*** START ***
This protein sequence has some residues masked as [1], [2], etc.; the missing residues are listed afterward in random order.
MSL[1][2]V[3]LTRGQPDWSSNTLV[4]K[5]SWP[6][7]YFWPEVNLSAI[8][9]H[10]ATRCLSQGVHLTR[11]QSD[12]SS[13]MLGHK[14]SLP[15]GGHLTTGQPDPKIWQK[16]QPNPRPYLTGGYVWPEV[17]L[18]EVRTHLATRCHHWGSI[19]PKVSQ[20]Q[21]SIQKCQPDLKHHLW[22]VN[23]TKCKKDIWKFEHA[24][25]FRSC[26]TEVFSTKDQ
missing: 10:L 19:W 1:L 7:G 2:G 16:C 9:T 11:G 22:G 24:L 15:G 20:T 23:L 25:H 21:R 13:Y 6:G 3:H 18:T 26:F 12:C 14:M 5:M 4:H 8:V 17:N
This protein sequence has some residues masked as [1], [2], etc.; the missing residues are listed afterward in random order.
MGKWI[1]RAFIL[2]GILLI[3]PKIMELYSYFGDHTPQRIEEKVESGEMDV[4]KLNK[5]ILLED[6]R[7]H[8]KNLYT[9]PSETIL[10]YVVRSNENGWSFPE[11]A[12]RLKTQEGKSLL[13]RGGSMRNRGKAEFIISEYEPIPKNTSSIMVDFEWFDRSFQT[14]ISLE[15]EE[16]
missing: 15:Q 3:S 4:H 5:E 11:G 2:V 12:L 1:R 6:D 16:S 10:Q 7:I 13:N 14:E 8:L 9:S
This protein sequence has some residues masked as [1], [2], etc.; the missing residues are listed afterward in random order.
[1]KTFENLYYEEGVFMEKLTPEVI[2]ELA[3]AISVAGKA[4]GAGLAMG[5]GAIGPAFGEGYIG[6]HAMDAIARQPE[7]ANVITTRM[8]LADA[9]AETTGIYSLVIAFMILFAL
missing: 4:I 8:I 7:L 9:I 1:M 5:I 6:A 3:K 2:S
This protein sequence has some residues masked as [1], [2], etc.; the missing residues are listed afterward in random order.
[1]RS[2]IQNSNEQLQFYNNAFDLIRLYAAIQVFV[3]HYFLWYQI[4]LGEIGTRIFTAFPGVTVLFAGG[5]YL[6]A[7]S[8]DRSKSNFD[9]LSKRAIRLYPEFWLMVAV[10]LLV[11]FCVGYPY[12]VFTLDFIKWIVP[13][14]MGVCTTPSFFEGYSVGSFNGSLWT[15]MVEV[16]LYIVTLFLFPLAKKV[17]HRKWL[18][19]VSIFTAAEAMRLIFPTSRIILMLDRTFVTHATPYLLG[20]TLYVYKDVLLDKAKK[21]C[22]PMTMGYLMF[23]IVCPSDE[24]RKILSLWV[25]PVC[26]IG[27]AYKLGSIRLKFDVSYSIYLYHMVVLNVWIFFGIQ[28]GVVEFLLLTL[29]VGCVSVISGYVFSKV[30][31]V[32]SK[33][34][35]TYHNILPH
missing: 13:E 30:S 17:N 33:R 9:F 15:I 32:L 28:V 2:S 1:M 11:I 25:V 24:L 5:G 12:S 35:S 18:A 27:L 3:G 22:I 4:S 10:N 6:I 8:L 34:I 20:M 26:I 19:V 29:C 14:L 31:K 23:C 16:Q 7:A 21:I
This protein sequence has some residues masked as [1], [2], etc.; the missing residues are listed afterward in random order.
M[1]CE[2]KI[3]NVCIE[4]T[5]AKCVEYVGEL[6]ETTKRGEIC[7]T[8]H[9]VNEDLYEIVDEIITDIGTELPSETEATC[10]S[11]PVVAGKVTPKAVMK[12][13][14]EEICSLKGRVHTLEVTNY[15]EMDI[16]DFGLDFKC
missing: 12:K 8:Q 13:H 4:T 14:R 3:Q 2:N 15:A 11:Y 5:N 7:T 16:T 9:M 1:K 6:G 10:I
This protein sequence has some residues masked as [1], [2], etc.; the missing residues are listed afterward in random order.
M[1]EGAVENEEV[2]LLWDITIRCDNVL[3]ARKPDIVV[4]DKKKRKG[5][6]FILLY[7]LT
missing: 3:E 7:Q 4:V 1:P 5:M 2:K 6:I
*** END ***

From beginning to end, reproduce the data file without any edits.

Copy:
This protein sequence has some residues masked as [1], [2], etc.; the missing residues are listed afterward in random order.
MSL[1][2]V[3]LTRGQPDWSSNTLV[4]K[5]SWP[6][7]YFWPEVNLSAI[8][9]H[10]ATRCLSQGVHLTR[11]QSD[12]SS[13]MLGHK[14]SLP[15]GGHLTTGQPDPKIWQK[16]QPNPRPYLTGGYVWPEV[17]L[18]EVRTHLATRCHHWGSI[19]PKVSQ[20]Q[21]SIQKCQPDLKHHLW[22]VN[23]TKCKKDIWKFEHA[24][25]FRSC[26]TEVFSTKDQ
missing: 10:L 19:W 1:L 7:G 2:G 16:C 9:T 11:G 22:G 24:L 15:G 20:T 23:L 25:H 21:R 13:Y 6:G 3:H 18:T 26:F 12:C 14:M 5:M 4:H 8:V 17:N
This protein sequence has some residues masked as [1], [2], etc.; the missing residues are listed afterward in random order.
MGKWI[1]RAFIL[2]GILLI[3]PKIMELYSYFGDHTPQRIEEKVESGEMDV[4]KLNK[5]ILLED[6]R[7]H[8]KNLYT[9]PSETIL[10]YVVRSNENGWSFPE[11]A[12]RLKTQEGKSLL[13]RGGSMRNRGKAEFIISEYEPIPKNTSSIMVDFEWFDRSFQT[14]ISLE[15]EE[16]
missing: 15:Q 3:S 4:H 5:E 11:G 2:V 12:L 1:R 6:D 16:S 10:Q 7:I 13:N 14:E 8:L 9:S
This protein sequence has some residues masked as [1], [2], etc.; the missing residues are listed afterward in random order.
[1]KTFENLYYEEGVFMEKLTPEVI[2]ELA[3]AISVAGKA[4]GAGLAMG[5]GAIGPAFGEGYIG[6]HAMDAIARQPE[7]ANVITTRM[8]LADA[9]AETTGIYSLVIAFMILFAL
missing: 4:I 8:I 7:L 9:I 1:M 5:I 6:A 3:K 2:S
This protein sequence has some residues masked as [1], [2], etc.; the missing residues are listed afterward in random order.
[1]RS[2]IQNSNEQLQFYNNAFDLIRLYAAIQVFV[3]HYFLWYQI[4]LGEIGTRIFTAFPGVTVLFAGG[5]YL[6]A[7]S[8]DRSKSNFD[9]LSKRAIRLYPEFWLMVAV[10]LLV[11]FCVGYPY[12]VFTLDFIKWIVP[13][14]MGVCTTPSFFEGYSVGSFNGSLWT[15]MVEV[16]LYIVTLFLFPLAKKV[17]HRKWL[18][19]VSIFTAAEAMRLIFPTSRIILMLDRTFVTHATPYLLG[20]TLYVYKDVLLDKAKK[21]C[22]PMTMGYLMF[23]IVCPSDE[24]RKILSLWV[25]PVC[26]IG[27]AYKLGSIRLKFDVSYSIYLYHMVVLNVWIFFGIQ[28]GVVEFLLLTL[29]VGCVSVISGYVFSKV[30][31]V[32]SK[33][34][35]TYHNILPH
missing: 13:E 30:S 17:N 33:R 9:F 15:I 32:L 28:V 2:S 1:M 11:I 25:V 24:L 5:G 12:S 35:S 18:A 27:L 3:G 22:I 4:S 10:N 6:I 8:L 34:I 20:M 26:I 19:V 29:C 14:L 31:K 23:C 16:Q 7:A 21:I
This protein sequence has some residues masked as [1], [2], etc.; the missing residues are listed afterward in random order.
M[1]CE[2]KI[3]NVCIE[4]T[5]AKCVEYVGEL[6]ETTKRGEIC[7]T[8]H[9]VNEDLYEIVDEIITDIGTELPSETEATC[10]S[11]PVVAGKVTPKAVMK[12][13][14]EEICSLKGRVHTLEVTNY[15]EMDI[16]DFGLDFKC
missing: 12:K 8:Q 13:H 4:T 14:R 3:Q 2:N 15:A 11:Y 5:N 7:T 16:T 9:M 1:K 6:G 10:I
This protein sequence has some residues masked as [1], [2], etc.; the missing residues are listed afterward in random order.
M[1]EGAVENEEV[2]LLWDITIRCDNVL[3]ARKPDIVV[4]DKKKRKG[5][6]FILLY[7]LT
missing: 3:E 7:Q 4:V 1:P 5:M 2:K 6:I